Doctors use text messages to communicate with diabetes patients

As this blog has previously mentioned, a number of medical professionals are using text message alerts to communicate with patients and remind them to take their medication. This type of service is especially useful for those with diabetes, due to their strict medication schedules and regimens. 

According to an article from the local Chicago CBS affiliate, doctors at the University of Chicago Medical Center are texting diabetes patients to keep them on track and remind them to take their medicine. Dr. Shantanu Nundy told the news source that his work doesn't stop there however, and that he is using texting to communicate all kinds of valuable information with his patients.

"Some of them are simple reminders, like 'It's 8 o'clock, time to take your medication,'" Nundy said. "Other ones are sort of weekly messages about, 'Here are the types of foods to eat, or not to eat,' and then some of them are questions."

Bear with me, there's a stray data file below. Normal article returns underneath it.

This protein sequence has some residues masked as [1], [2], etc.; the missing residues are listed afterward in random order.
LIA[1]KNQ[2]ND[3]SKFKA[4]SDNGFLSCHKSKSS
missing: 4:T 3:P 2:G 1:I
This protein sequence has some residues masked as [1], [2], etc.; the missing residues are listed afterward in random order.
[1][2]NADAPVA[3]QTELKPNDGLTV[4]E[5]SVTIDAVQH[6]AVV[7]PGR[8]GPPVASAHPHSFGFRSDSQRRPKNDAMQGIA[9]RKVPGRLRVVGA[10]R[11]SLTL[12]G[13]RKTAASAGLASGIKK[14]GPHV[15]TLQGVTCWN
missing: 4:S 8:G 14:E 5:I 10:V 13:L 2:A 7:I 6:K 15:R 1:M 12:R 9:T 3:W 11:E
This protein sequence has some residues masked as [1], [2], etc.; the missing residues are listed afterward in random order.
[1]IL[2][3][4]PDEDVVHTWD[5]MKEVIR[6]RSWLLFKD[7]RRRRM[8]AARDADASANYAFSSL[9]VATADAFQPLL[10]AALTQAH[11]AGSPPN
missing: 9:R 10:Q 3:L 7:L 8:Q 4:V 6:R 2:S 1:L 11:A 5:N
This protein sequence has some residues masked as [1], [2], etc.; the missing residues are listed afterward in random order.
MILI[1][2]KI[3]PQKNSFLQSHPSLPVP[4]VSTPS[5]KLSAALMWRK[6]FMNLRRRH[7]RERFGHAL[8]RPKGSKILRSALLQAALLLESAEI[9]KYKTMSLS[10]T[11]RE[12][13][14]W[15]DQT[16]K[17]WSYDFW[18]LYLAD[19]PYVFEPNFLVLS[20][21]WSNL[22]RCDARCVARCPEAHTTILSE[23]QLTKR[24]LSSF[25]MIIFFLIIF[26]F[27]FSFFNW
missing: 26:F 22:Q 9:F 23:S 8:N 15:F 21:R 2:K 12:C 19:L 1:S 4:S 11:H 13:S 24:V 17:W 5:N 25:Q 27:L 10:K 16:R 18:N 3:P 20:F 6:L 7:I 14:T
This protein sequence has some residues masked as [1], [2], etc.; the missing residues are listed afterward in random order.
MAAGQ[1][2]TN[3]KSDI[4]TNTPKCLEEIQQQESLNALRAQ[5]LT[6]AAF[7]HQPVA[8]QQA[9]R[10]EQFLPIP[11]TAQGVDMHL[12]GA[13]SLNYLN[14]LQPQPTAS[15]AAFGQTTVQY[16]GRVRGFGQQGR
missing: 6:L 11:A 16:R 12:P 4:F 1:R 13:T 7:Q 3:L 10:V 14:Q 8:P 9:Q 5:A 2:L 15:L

Texting is a valuable communication method because it can reach a large group of people in such a short amount of time. Texts don't have to be long to relay crucial information, so recipients can read them, process what they are being told and go about their day, all in a matter of seconds.

Those tasked with servicing large groups of people such as doctors and social workers typically share the same problem – they only have so many hours in the day to help everyone. Using SMS services to communicate with a large group at once can go a long way in mitigating those challenges.

Swift SMS Gateway offers the tools organizations need to conduct effective text messages and launch successful SMS campaigns.